Got Bed Bugs? Bedbugger Forums » Tools/ideas for fighting bed bugs

heat gun vs steamer?

(11 posts)
  1. spideyjg

    oldtimer
    Joined: Jul '08
    Posts: 3,236

    offline

    Posted 5 years ago
    Sat Aug 30 2008 17:43:51
    #



    Login to Send PM

    Some heat guns go up to 1000 degrees and others have dual ranges of 6-800 and close to 1000.

    Obviously these are way too much for any fabric, wood, or anything other than bare metal.

    However there are some such as this that go much lower. Adjustable from 130-900 degrees.

    http://www.grainger.com/Grainger/items/6NE90

    Given that the steamers have a tip temp on the steam of 220 or so why would they be more effective than a heat gun that could be adjusted down to that range as well?

    Do they have a higher volume of flow or something like that? I see the T630 can go to 58 PSI which is way more than a heat gun could probably do at 15 CFM.
    My guess is the pressure allows for deeper access of the heat into crevices so the BBs try to run away but the heat still gets them.

    The heat gun could be used at higher temps for hollow metal frames and such without mold worries.

    Jim

  2. DougSummersMS

    oldtimer
    Joined: May '07
    Posts: 1,966

    offline

    Posted 5 years ago
    Sat Aug 30 2008 18:03:27
    #



    Login to Send PM

    Jim

    The steam transmits the heat to the affected materials more efficiently than dry air.

    I suspect that the temperature falls off rather quickly as the air leaves the heat gun much like steam. You might try using an infrared thermometer to check the temps at the surface of the treated material & an oven temp probe to check for penetration of the heat.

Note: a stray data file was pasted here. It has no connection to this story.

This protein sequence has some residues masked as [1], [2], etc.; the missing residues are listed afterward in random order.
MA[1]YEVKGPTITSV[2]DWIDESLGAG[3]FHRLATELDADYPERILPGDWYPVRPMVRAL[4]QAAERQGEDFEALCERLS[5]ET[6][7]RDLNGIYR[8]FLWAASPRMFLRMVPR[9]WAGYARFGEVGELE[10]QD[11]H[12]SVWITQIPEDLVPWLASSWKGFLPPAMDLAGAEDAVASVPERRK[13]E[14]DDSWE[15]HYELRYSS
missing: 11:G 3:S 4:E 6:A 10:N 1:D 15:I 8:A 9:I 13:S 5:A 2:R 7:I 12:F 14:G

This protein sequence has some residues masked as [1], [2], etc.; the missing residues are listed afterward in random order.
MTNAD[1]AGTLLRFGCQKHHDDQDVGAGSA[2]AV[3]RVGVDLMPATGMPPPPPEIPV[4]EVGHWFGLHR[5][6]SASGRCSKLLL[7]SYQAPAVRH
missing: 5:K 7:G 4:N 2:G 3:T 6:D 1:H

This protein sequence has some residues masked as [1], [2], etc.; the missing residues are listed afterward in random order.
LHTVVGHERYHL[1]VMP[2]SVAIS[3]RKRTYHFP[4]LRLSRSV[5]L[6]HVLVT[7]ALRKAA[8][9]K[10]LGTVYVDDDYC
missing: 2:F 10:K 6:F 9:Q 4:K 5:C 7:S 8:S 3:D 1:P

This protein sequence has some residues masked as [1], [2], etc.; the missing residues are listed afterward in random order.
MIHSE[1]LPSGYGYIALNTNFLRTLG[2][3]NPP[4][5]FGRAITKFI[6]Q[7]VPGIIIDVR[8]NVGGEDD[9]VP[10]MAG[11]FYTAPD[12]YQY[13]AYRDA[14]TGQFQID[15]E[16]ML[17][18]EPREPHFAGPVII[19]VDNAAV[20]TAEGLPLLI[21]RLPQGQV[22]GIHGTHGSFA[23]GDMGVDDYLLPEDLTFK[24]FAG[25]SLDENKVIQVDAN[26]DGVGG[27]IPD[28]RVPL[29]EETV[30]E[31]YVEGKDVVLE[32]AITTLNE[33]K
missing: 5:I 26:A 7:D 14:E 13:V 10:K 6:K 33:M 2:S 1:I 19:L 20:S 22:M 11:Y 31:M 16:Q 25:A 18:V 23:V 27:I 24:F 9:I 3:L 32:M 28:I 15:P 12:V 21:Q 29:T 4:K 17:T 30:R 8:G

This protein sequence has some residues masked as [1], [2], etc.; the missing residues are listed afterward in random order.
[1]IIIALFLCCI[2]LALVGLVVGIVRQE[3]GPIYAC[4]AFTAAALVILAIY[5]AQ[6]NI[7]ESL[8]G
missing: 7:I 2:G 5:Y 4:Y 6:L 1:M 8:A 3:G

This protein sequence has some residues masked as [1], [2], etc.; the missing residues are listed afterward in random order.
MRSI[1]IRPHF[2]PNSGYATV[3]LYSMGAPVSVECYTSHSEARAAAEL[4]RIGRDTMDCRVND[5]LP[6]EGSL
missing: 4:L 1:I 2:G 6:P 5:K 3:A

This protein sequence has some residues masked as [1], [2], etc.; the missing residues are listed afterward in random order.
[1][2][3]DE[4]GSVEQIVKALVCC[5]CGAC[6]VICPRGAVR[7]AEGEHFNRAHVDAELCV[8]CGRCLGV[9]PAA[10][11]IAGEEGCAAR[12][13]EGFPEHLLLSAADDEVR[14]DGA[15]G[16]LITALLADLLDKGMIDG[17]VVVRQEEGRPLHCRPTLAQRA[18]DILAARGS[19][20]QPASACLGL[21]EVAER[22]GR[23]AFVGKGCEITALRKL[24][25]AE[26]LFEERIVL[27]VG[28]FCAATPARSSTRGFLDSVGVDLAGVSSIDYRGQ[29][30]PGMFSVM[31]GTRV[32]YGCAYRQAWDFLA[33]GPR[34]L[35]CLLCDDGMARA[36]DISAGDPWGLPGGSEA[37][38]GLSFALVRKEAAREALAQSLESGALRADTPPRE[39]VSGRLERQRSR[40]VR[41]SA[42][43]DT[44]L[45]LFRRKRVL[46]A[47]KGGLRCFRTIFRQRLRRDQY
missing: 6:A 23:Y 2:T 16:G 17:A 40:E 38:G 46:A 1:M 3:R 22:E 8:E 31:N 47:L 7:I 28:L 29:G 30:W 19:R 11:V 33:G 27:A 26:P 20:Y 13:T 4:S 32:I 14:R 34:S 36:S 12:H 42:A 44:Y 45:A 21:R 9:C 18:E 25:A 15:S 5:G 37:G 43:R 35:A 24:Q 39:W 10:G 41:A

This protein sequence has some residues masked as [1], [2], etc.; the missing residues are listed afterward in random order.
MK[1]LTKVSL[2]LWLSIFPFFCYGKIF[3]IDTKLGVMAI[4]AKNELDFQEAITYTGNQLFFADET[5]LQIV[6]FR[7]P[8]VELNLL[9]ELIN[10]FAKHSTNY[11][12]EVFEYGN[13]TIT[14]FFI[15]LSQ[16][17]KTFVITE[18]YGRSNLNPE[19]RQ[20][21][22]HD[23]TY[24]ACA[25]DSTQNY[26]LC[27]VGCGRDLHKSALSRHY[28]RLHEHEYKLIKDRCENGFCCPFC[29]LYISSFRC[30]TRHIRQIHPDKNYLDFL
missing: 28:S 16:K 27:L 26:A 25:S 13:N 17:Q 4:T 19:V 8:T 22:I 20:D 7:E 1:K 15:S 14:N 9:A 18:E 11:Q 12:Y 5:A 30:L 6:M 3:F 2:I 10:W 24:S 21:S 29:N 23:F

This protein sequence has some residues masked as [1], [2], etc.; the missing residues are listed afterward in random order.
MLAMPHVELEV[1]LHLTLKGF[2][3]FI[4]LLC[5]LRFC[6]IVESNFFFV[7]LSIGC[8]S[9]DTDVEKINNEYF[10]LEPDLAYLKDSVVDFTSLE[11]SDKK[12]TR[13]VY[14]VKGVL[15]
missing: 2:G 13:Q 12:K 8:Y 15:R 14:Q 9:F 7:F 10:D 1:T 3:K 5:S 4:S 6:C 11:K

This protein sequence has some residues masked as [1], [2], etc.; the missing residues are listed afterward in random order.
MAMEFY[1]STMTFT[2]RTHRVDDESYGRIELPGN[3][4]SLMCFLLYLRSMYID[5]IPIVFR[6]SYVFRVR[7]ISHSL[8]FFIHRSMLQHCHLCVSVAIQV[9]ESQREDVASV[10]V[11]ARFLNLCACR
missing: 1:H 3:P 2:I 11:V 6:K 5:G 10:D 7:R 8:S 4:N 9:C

The general advice for using steam is to avoid using the high pressure tips & utilize the diffusion tips or wrap a towel around the tip to avoid blowing eggs & bugs around the room.

    An infrared camera could demonstrate the differences in penetration with a given material. I would think that steam might work more efficiently on textile surfaces.

  3. spideyjg

    oldtimer
    Joined: Jul '08
    Posts: 3,236

    offline

    Posted 5 years ago
    Sat Aug 30 2008 18:45:00
    #



    Login to Send PM

    I did try my electronics single temp gun using a quick read thermometer and about 6" away I was getting over 180.

    Don't have one of these yet but I am thinking about it. David in the UK, can correct me if I am wrong, said he only found little use for one in his experience and Killer Queen said they were useful but I can't dig up the thread.

    My feeling is for metal items they may be better than a steamer since there is no moisture and if you can measure the temp you can crank up the gun temp to have a nice low volume death breeze for eggs.